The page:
Use your voice

We can utilise more than just colour when it comes to avoiding gendered design. Toning down gendered messaging and cranking up the volume on USPs (brand story, employees, product functionality, materials, ingredients…) will not only increase customer engagement, but keep relevance and avoid public scrutiny. Take sanitary wear, traditionally they have been branded using feminine stereotypes, but let’s be real, no pastel shades or floral motifs will glamourise that time of the month. So why use them? In a sea of pink, TOMT sanitary products stand out – they have opted for bright vibrant colours and simple genderless patterns, they’re even eco-friendly – winning!

Thinx are another great example of empathising product functionality, omitting all the frills (literally) they revised their slogan: ‘For Women with Periods’, to ‘For People with Periods’ so that they didn’t alienate trans people. This shows the power of words. Language is ever-evolving and adapting alongside society, to meet the demands of modern life. Using inherently gendered terms can outcast people, nouns like ‘fireman’ and ‘mankind’, are part of an outdated patriarchal hierarchy and have since been replaced by neutral alternatives – ‘firefighter’ and ‘humankind’. Top tip: if you don’t know the gender of a group, air on the side of caution and opt for gender neutral terms. 

Less obvious are the adjectives we use in addressing audiences to sell experiences and things, or in the way we convey the personality of a brand. Taking a sensitive and mindful approach to the tone of voice we use is key to reaching more people. This is also relevant when designing forms or personalised content. Are we broadening the gender options for people who live outside the binary gender markers? And is gender even relevant to the product/service? Let’s re-evaluate what is actually essential in data capturing, this will aid usability as well as upping inclusiveness. And let’s make sure we aren’t assuming pronouns (he/she/him/her) based on names. Mastercard’s TrueName campaign is a really tasteful example of how to do this well.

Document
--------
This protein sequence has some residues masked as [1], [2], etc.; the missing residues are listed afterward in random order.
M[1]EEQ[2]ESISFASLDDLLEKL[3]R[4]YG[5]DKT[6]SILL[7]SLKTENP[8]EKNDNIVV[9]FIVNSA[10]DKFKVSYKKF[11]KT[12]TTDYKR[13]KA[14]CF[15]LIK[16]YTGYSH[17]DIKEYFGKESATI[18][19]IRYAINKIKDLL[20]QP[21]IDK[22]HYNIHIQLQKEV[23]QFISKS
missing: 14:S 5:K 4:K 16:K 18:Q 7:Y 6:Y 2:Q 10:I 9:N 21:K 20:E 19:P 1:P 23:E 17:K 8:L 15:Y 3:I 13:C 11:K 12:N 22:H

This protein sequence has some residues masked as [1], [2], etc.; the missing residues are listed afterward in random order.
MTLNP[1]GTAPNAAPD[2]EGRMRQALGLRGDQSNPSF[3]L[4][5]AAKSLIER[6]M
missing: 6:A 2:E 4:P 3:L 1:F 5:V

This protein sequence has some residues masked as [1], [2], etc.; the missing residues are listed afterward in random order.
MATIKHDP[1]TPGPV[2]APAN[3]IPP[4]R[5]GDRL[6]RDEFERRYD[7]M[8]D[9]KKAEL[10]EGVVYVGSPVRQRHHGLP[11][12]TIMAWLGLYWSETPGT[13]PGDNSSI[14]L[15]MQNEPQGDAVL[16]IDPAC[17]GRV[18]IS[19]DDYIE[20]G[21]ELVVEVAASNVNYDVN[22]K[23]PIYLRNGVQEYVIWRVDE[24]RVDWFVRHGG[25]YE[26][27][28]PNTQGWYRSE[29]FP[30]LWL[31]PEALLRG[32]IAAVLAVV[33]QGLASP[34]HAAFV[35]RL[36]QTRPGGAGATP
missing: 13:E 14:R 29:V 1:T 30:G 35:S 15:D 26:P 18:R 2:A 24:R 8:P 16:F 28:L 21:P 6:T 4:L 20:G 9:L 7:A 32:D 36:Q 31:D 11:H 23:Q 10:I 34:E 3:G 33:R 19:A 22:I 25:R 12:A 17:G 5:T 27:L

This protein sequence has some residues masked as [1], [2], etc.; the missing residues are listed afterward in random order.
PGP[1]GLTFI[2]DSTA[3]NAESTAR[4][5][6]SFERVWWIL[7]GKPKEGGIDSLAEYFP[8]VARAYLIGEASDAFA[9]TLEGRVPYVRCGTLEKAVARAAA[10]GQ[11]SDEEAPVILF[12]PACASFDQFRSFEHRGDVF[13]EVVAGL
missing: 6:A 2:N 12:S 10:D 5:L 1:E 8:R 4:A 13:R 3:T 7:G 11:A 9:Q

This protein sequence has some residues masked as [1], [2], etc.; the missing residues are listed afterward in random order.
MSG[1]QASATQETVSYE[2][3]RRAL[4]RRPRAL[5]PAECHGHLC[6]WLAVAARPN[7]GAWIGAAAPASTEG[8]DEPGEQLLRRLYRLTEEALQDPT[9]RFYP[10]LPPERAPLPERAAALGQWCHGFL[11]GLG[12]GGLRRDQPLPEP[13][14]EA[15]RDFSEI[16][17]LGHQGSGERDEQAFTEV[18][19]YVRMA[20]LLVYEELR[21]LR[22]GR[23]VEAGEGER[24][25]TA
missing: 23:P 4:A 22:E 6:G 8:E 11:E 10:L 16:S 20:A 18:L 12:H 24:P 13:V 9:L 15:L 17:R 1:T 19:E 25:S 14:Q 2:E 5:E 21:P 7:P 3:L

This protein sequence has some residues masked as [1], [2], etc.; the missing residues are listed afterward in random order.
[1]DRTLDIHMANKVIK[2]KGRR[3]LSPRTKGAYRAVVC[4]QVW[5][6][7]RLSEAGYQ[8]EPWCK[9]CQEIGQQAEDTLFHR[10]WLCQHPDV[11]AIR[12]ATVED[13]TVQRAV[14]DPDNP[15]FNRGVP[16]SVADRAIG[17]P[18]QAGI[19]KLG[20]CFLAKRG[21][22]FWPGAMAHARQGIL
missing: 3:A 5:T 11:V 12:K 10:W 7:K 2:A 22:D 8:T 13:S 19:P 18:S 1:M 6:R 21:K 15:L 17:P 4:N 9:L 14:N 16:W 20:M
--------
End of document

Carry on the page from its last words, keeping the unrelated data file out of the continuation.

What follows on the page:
Your type?

It’s not just the words we use, but the way they look too. Does the typeface speak to the message you want to relay? Cursive, light, free-flowing typefaces are deemed feminine while chunky, geometric fonts are considered masculine. Just by using different weights from a single font family, designers can create the appearance of masculinity and femininity. By mixing and matching fonts we can blur the gender typical divide.

Even shapes and textures get casted as masculine or feminine. Rounded smooth shapes, curved lines and soft, fluffy textures are classed as ‘feminine’. Whereas strong, straight, sharp edged shapes and metallic, rough textures indicate a masculine tone. Why don’t we create a flexible system of shape, colour, pattern, that can resonate with individualism instead.